Locum tenens is growing in popularity as a potential solution for the growing physician shortage in the United States. Data published by the Association of American Medical (AAMC) found that the United States is expected to see a shortage of between 46,900 and 121,900 physicians by 2032 because the demand is growing faster than the supply. The shortage will affect both primary and specialty care.
According to Physicians Practice, 90 percent of healthcare facilities use locum tenens physicians every year to fill positions temporarily. When a physician goes on vacation or maternity leave, their patients still need to be taken care of. Bringing in a locum tenens provider ensures that there are no gaps in care in the interim. Locum tenens providers can also fill in while a healthcare organization searches for a full-time provider.
Further, underscoring the growth of healthcare staffing – which includes travel nursing, per diem nursing and locum tenens – a report by ResearchAndMarkets.com found that the global healthcare staffing market is expected to grow to $43.6 billion by 2025. Part of the growth can be attributed to the increase in the geriatric population, in addition to the healthcare provider shortage. Another factor is staff reductions due to rising healthcare costs.
The report noted that the locum tenens segment of the industry is expected to see the fastest growth by 2025, due to the combined cost-effectiveness for healthcare organizations plus the increase in the number of physicians who are interested in locum tenens. Overall, locum tenens is becoming a known, viable option for physicians who feel burnt out in their current role, want a more flexible schedule, or just need a change of scenery.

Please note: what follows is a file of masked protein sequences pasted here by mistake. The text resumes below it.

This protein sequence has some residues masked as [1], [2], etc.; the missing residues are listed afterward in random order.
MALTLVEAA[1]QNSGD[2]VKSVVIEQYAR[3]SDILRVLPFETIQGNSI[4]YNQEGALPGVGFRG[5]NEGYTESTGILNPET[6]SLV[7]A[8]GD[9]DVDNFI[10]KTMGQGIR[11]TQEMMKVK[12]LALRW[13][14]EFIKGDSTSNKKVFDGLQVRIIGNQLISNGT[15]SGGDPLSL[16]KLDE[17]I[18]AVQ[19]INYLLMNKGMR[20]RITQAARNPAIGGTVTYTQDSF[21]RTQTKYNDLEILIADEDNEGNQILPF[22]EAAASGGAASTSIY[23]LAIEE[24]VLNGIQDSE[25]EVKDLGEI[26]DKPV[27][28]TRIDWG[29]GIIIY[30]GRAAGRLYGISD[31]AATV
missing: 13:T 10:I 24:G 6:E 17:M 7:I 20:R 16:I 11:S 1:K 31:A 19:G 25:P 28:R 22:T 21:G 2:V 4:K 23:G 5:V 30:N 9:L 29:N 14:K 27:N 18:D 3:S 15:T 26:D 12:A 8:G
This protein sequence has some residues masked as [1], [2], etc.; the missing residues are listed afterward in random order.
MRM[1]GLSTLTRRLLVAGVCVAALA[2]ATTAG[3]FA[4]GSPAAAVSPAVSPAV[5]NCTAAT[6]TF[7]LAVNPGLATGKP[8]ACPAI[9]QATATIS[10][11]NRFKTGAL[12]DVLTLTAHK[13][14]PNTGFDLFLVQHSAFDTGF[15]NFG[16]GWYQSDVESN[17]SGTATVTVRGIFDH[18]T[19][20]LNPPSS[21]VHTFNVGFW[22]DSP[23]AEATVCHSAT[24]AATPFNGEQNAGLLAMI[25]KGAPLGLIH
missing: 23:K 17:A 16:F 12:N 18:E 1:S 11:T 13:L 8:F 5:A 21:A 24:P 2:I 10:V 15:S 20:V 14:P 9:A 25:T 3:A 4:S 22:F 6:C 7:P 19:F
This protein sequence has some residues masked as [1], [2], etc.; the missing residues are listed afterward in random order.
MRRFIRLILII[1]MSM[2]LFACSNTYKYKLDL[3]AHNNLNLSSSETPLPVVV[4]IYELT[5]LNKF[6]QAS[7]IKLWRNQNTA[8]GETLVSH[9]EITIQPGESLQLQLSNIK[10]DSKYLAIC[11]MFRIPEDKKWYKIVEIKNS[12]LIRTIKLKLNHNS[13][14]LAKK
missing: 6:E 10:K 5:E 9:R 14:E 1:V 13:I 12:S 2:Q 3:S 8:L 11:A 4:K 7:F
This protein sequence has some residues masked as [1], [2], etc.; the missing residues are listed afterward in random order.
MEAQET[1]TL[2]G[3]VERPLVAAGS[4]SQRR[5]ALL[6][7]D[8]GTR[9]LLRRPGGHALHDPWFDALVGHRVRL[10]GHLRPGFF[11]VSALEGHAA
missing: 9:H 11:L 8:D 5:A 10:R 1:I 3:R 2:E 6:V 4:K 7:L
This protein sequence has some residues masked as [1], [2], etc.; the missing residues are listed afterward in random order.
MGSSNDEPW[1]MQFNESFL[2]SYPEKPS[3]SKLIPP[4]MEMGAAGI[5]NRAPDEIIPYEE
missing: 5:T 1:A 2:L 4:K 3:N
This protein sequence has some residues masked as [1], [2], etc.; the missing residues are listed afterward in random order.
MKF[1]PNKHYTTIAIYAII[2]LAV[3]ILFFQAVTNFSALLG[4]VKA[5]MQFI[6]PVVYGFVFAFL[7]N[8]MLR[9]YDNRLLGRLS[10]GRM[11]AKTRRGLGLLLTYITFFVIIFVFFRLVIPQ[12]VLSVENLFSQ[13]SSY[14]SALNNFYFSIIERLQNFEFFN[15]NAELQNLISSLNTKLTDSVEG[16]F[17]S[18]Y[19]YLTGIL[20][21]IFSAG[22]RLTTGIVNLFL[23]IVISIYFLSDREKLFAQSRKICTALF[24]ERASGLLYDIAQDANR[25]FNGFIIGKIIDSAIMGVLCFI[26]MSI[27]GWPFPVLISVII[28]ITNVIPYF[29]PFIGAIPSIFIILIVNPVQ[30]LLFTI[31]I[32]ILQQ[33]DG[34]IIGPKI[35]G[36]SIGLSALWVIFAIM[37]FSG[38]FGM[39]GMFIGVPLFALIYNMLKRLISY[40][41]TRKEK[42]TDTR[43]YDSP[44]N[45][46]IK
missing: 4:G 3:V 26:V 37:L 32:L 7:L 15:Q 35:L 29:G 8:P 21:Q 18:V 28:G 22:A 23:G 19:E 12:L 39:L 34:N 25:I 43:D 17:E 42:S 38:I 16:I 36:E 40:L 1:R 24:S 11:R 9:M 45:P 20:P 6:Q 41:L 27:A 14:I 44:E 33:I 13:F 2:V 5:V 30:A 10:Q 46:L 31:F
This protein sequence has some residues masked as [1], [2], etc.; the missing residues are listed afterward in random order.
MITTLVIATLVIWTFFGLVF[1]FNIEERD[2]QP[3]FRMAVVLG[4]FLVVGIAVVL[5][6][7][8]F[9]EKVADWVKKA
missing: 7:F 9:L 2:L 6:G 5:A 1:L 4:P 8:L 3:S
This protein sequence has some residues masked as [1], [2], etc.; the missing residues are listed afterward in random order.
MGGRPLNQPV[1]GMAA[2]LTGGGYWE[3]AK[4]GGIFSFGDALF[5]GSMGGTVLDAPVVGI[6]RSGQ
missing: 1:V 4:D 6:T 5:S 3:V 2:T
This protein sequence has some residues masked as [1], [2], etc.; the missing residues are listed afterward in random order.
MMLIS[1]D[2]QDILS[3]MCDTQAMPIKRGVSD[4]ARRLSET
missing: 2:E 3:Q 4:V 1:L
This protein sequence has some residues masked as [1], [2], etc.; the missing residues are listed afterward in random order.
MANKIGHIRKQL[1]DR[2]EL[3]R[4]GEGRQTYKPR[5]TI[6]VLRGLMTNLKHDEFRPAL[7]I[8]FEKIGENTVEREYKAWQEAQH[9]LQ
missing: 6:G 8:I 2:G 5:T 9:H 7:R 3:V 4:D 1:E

So, what can healthcare providers interested in locum tenens expect when looking for assignments? That depends on several factors. According to the 2019 Telemedicine and Locum Tenens Opportunities Study by Doximity, a professional medical network, the specialties with the most interest in locum tenens positions are:
- Emergency Medicine
- Thoracic Surgery
- Radiation Oncology
In terms of location, the areas with the most physicians interested in temporary positions are:
- New York City
- Washington D.C.
- New Haven
Although there is high interest in temporary positions in metropolitan areas, rural areas can benefit from locum tenens physicians as well. Rural Americans comprise 15 to 20 percent of the population, but there are only 39.8 physicians per 100,000 residents, compared to 53.5 physicians per 100,00 residents in urban areas, according to the National Rural Health Association. Because of this shortage, people who live in rural areas tend to have worse health outcomes than their urban and suburban counterparts. Locum tenens providers can take assignments in those areas to provide critical care to a population desperately in need.
Who is Locum Tenens a Good Fit For?
Firstly, locum tenens is appealing to new doctors because it allows them to explore different facilities and types of work. Perhaps a young doctor thought she wanted to work in a big city, but took an assignment in a small town and found that it suited her more, or the other way around. This exposure to different environments can help a new doctor determine where she might want to practice medicine in the long-term.
Additionally, locum tenens can be a good fit for doctors who are nearing or in retirement. This allows them to practice as much or as little as they want, as long as their licenses are still active. It can also give them an opportunity to travel and see where they might like to live once they are no longer beholden to a specific location for their job.